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It is the early days of the French Republic, and Robespierre’s revolutionaries find their wicked schemes repeatedly being thwarted. It appears that Sir Percy Blakeney–the cunning and heroic Pimpernel–is more than a match for them all. But Sir Percy’s spy-catching archenemy, Chauvelin, has devised a plan. In this swashbuckling sequel to The Scarlet Pimpernel, Sir Percy attempts to smuggle French aristocrats out of the country to safety, while Chauvelin plays out a vile plot to eliminate the Pimpernel and his beautiful wife, once and for all. Lighting up movie and television screens and leaping off the pages of books, the adventures of Baroness Orczy’s rebel Pimpernel have ignited imaginations the world over for generations. Fans of the classic original, as well as those who enjoy rich historical novels, will thrill to this tale of intrigue set in the days following the French Revolution.
There was not even a reaction.
On! ever on! in that wild, surging torrent; sowing the wind of anarchy, of terrorism, of lust of blood and hate, and reaping a hurricane of destruction and of horror.
On! ever on! France, with Paris and all her children still rushes blindly, madly on; defies the powerful coalition,–Austria, England, Spain, Prussia, all joined together to stem the flow of carnage,–defies the Universe and defies God!
Paris this September 1793!–or shall we call it Vendemiaire, Year I. of the Republic?–call it what we will! Paris! a city of bloodshed, of humanity in its lowest, most degraded aspect. France herself a gigantic self-devouring monster, her fairest cities destroyed, Lyons razed to the ground, Toulon, Marseilles, masses of blackened ruins, her bravest sons turned to lustful brutes or to abject cowards seeking safety at the cost of any humiliation.
That is thy reward, oh mighty, holy Revolution! apotheosis of equality and fraternity! grand rival of decadent Christianity.
Five weeks now since Marat, the bloodthirsty Friend of the People, succumbed beneath the sheath-knife of a virgin patriot, a month since his murderess walked proudly, even enthusiastically, to the guillotine! There has been no reaction–only a great sigh!…Not of content or satisfied lust, but a sigh such as the man-eating tiger might heave after his first taste of long-coveted blood.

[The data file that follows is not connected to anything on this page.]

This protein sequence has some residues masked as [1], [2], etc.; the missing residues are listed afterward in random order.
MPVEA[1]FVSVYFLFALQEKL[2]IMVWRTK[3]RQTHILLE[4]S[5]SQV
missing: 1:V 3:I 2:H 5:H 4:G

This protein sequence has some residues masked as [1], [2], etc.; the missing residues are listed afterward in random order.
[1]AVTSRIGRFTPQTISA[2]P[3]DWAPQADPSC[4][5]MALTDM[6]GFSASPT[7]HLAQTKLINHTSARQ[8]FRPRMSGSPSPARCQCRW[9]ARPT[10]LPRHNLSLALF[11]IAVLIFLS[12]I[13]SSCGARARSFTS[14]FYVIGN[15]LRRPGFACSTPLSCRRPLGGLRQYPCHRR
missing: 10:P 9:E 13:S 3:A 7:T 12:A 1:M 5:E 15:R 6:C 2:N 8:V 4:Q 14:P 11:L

A sigh for more!
A king on the scaffold; a queen degraded and abased, awaiting death, which lingers on the threshold of her infamous prison; eight hundred scions of ancient houses that have made the history of France; brave generals, Custine, Blanchelande, Houchard, Beauharnais; worthy patriots, noble-hearted women, misguided enthusiasts, all by the score and by the hundred, up the few wooden steps which lead to the guillotine.
An achievement of truth!
And still that sigh for more!
But for the moment,–a few seconds only,–Paris looked round her mighty self, and thought things over!
The man-eating tiger for the space of a sigh licked his powerful jaws and pondered!
Something new!–something wonderful!
We have had a new Constitution, a new Justice, new Laws, a new Almanack!
Why, obviously!–How comes it that great, intellectual, aesthetic Paris never thought of such a wonderful thing before?
A new religion!
Christianity is old and obsolete, priests are aristocrats, wealthy oppressors of the People, the Church but another form of wanton tyranny.
Let us by all means have a new religion.
Already something has been done to destroy the old! To destroy! always to destroy! Churches have been ransacked, altars spoliated, tombs desecrated, priests and curates murdered; but that is not enough.
There must be a new religion; and to attain that there must be a new God.
“Man is a born idol-worshipper.”
Very well then! let the People have a new religion and a new God.
Stay!–Not a God this time!–for God means Majesty, Power, Kingship! everything in fact which the mighty hand of the people of France has struggled and fought to destroy.
Not a God, but a goddess.
A goddess! an idol! a toy! since even the man-eating tiger must play sometimes.
Paris wanted a new religion, and a new toy, and grave men, ardent patriots, mad enthusiasts, sat in the Assembly of the Convention and seriously discussed the means of providing her with both these things which she asked for.
Chaumette, I think it was, who first solved the difficulty:–Procureur Chaumette, head of the Paris Municipality, he who had ordered that the cart which bore the dethroned queen to the squalid prison of the Conciergerie should be led slowly past her own late palace of the Tuileries, and should be stopped there just long enough for her to see and to feel in one grand mental vision all that she had been when she dwelt there, and all that she now was by the will of the People.
Chaumette, as you see, was refined, artistic;–the torture of the fallen Queen’s heart meant more to him than a blow of the guillotine on her neck.
No wonder, therefore, that it was Procureur Chaumette who first discovered exactly what type of new religion Paris wanted just now.
“Let us have a Goddess of Reason,” he said, “typified if you will by the most beautiful woman in Paris. Let us have a feast of the Goddess of Reason, let there be a pyre of all the gew-gaws which for centuries have been flaunted by overbearing priests before the eyes of starving multitudes, let the People rejoice and dance around that funeral pile, and above it all let the new Goddess tower smiling and triumphant. The Goddess of Reason! the only deity our new and regenerate France shall acknowledge throughout the centuries which are to come!”
Loud applause greeted the impassioned speech.
“A new goddess, by all means!” shouted the grave gentlemen of the National Assembly, “the Goddess of Reason!”